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Thread: Partition recommendations

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    ryandball's Avatar
    ryandball is offline Senior Member
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    Question Partition recommendations

    Hi all,

    I'm the network administrator for a medium-sized medical clinic. We're currently using POP3 accounts for email (around 50 active) but I've built a new email server that I will be installing Linux and Zimbra onto (as soon as I get my 3Ware hardware RAID controller in the mail). I've never used Zimbra in my life but I'm trying to make things as easy as possible on myself and maximize performance.

    The server was built with overstock parts. It has an Athlon XP processor and 512 MB RAM (which will probably be increased to 1 or 2 GB). I installed (2) 120 GB ATA/133 hard disks that I will mirror for the OS/software and (2) 200 GB ATA/133 hard disks that I will mirror for the mail spool (I like to keep OS and data on different disks). I know SATA or SCSI are better for the task but I had to use parts that were on-hand. We plan on having 50-100 users on the new server who will use it for email and shared calendar functions so I doubt it will be a huge issue.

    What's the best way to set up my partitions to maximize performance and reliability? Which partition is Zimbra going to want to put the mail spool on? Would it run better if I had the /swap partition on the same drive array as the OS?

    And as a side note, I plan on using the free Zimbra (for now) and a free Linux distro - any suggestion on which distro will give me the easiest integration with Zimbra? I'd prefer FreeBSD but after reading what people have gone through to make it work, err no thanks, no time for that.

    Just trying to start out on the right foot.

    Thanks in advance!!!

    Ryan

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    mmorse's Avatar
    mmorse is offline Moderator
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    Welcome to the forums,

    Are you really going to have that big of a mailspool/queue with only 50 users?
    For simplicity sake it sounds like you might just want the 120's for OS and the 200's for just /opt/zimbra/. That way the 200's will have essentially everything you need on it, all self contained in-case you hose your OS drives.
    Of course don't ignore backups though: Open Source Edition Backup Procedure - Zimbra :: Wiki (I gather you know the NE version has hot backups Compare ZCS Editions)

    On the RAM you want a minimum of 1GB - that'll be your best upgrade $ for $
    We're past the days of 512MB (and as you'll hear a lot - 2GB is the new standard for production systems) but with 50 users at least get to 1GB or you'll just be pulling your hair out. System Requirements - Small Systems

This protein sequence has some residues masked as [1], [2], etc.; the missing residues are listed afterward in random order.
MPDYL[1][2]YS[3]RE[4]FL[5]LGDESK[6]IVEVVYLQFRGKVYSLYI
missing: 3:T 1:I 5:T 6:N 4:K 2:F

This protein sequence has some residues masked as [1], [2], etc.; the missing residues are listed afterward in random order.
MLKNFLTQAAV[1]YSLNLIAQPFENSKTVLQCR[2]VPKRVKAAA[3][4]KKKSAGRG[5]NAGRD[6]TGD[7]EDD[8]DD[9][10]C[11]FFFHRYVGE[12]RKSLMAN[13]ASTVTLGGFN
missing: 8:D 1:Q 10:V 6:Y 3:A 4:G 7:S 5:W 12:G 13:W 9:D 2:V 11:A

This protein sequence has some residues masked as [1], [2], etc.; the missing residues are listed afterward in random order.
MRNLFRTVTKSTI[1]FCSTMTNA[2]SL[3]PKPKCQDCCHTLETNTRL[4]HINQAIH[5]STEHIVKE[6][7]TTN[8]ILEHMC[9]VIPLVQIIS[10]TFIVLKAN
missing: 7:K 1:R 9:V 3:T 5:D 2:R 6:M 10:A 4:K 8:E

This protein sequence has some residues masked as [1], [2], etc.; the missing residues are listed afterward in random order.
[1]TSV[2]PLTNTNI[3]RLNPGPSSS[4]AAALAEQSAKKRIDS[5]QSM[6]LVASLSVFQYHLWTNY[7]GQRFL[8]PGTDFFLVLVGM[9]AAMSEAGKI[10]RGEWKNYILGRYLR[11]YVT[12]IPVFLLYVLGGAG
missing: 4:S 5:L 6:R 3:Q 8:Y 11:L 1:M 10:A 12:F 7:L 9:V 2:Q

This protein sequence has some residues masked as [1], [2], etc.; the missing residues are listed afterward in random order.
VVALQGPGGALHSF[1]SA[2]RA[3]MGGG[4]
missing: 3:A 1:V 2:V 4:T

I would use this list to pick platform based on what's in the NE section, as more QA testing will be done on those: PMWeb 5.0
    Free choices from that list:
    CentOS 5 (For all intensive pourposes RHEL=CentOS)
    Ubuntu 6.06LTS
    openSUSE (note version numbers)
    Plus, that way if you ever want to switch to the network edition it's much easier
    NE Trial - Network Edition Moving from Open Source to Network Edition ZCS - Zimbra :: Wiki

    Use this link to get 5.0 FOSS GA, it's not on the regular download pages yet - came out just in time for a christmas gift: ZCS 5.0 FOSS is Released!!!
    Last edited by mmorse; 12-28-2007 at 08:24 PM.

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    ryandball is offline Senior Member
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    Smile Ok

    Well I was using what I had laying around and I prefer to always have the OS and data on separate RAID arrays for reliability so those suggestions are good. I was trying to spend as little as possible (others have tried quoting us $10,000 for a new Exchange server - bah) but it is in the budget for 2 GB RAM if it's going to make that big of a difference (I still remember running Linux web servers on 4 MB RAM :-( )

    Once everybody's on board (with our added capacity of the new server), I anticipate much more and larger email attachments and largish file transactions taking place with a new email encryption system we'll be implementing (Zixmail?) so I wanted enough storage to handle that (possibly emailing X-rays, dermatology pics and such). I know the hard drives are overboard but they're already there, so..

    Definitely once it's up and running and the doctors/partners see that it's functional and useful it's most definitely a possibility that we'll upgrade our Zimbra version.

    Thanks for your input!!!

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    Oh and I forgot to mention that we're planning on using IMAP for all of our email so that the employees that have to workstation-hop (or webmail) have their email wherever they go they have their same email and I know that some of the managers have many, many gigabytes of email in their Inboxes so I imagine the 200 GB spool would fill up fairly easy. With that in mind, the 2.whatever GHz Athlon XP processor should still be enough, shouldn't it?

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